That’s about all I can tell you because I’m still in the process. Luke Skywalker could mind-trick the lightsaber into his hand, but was he on Qui-Gon Jinn’s level? It’s all process, it’s all iteration, and it’s all to the goal of Getting Better.

Twenty years from now, when I’m standing on the cliff all contemplative, and you hold out my old story notes to me, I might be able take off my hood and give you actual advice.


I’m trying to decide if I want to speak on the whole Hugo Award Sad Puppy bullshit. If I did, I’d be doing it as a fan of genre fiction, and frankly, I don’t think anybody needs another voice in the chorus.

You make yourself look smart by keeping your mouth shut. And cousin? People think I’m wicked smaaht.


Newsletters are becoming A Thing. Here are my favorites.

Orbital Operations is Warren Ellis’ weekly missive from the Thames Delta, in which he tells us what his world looks like. I have ripped off its formatting for this humble blog. I fear the arse-eels.

Technoccult by Renaissance man Damien Patrick Walters is good for you. It runs the gamut of what’s going on, and what’s going to be going on. It’ll make you smarter.

Caterwauling by Ian Vincent, modern Cunning Man, observer of cult and culture, and John Constantine IRL. An incisive reporting on Fortean doings and the intersection of the very old and the very new.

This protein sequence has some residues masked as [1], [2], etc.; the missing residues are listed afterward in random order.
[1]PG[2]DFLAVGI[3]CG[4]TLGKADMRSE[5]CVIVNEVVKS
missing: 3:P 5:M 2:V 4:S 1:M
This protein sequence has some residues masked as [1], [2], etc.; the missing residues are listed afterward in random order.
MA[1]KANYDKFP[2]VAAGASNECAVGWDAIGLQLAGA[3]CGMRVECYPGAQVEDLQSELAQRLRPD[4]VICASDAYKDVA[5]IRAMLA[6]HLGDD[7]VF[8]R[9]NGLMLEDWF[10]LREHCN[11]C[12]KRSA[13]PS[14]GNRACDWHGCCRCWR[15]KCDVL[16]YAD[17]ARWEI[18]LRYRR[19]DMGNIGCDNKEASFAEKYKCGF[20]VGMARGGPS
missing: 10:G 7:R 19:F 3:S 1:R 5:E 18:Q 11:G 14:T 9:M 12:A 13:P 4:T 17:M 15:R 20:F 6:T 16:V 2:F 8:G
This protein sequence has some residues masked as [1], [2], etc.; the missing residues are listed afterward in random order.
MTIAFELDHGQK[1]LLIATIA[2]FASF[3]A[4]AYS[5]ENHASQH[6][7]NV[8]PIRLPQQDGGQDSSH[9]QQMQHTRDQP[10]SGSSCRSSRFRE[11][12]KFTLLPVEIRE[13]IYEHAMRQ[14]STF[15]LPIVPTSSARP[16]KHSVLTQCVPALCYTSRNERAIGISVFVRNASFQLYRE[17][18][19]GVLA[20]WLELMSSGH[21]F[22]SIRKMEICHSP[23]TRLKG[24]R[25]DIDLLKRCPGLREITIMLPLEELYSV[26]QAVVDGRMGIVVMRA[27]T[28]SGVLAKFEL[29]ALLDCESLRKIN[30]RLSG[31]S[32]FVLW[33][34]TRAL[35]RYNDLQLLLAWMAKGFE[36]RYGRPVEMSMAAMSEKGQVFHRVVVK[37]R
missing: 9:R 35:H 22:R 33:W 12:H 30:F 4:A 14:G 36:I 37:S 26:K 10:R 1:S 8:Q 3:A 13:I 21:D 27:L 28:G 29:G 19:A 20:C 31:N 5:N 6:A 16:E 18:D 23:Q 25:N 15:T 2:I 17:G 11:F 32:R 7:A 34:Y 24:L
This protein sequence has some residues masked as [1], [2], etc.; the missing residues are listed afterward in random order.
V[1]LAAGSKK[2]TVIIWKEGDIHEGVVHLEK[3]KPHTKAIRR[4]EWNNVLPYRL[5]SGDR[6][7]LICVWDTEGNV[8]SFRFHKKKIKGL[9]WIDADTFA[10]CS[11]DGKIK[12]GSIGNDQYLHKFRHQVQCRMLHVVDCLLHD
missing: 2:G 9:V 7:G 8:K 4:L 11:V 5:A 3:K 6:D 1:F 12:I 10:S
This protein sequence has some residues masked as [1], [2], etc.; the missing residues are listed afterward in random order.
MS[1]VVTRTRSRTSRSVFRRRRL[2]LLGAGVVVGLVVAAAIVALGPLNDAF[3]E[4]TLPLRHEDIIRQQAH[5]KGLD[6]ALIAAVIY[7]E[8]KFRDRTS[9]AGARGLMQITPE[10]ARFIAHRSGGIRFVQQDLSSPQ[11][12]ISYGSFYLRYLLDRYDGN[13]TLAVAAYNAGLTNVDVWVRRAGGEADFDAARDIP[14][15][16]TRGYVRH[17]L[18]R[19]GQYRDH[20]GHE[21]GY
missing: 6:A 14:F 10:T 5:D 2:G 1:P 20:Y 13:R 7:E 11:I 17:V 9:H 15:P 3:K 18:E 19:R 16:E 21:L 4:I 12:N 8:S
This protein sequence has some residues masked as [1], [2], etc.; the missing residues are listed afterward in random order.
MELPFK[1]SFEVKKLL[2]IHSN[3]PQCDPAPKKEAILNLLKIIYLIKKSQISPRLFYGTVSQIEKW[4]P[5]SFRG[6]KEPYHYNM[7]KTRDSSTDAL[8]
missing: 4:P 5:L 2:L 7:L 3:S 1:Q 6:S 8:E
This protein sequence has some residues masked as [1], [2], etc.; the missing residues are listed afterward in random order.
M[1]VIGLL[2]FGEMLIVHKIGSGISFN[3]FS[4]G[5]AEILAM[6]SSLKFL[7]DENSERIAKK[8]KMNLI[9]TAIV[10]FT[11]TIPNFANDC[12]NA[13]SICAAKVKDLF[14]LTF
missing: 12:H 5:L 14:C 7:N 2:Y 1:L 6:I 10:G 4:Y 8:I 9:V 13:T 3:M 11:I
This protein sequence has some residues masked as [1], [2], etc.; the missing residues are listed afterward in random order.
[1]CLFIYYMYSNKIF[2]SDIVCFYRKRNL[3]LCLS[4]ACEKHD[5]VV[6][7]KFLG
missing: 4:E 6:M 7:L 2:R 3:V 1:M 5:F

There. None of you can say you weren’t told. You’re welcome.


I have to take my cat Onion to the vet today, but when I get home I’ll be working on stories for Projekt One. The piece in question is set in my old neighborhood back in Boston. That’s right: The Town. I sometimes worry that I’m cramming too many stories into one square mile surrounding a Masonic obelisk.

Worry is for the others, darling. I do what I do, and if it doesn’t resonate, it doesn’t resonate.


More tomorrow, kids. Enjoy yourselves, be kind to one another, and don’t take any shit.

Why Write? More specifically: Why write…THAT.


The short answer is: Because if I didn’t I would go crazy and die.

The long answer is a little more involved. Let’s talk. C’mon down the basement.

Ever since I was a little kid, I have been obsessed with folklore and myth. From my little kid’s copy of Bulfinch’s Mythology, to my subscription to The Mighty Thor, to the Freddy Krueger movies I watched way too much, I think my skullmeats are hardwired for story.

And when you think of it, the stories we tell kids are fucking HORRIBLE. Two neglected children menaced by cannibal. Girl locked in tower, unable to get haircut. Farmgirl concussed in tornado hallucinates magical world that is not Dust Bowl-era Kansas.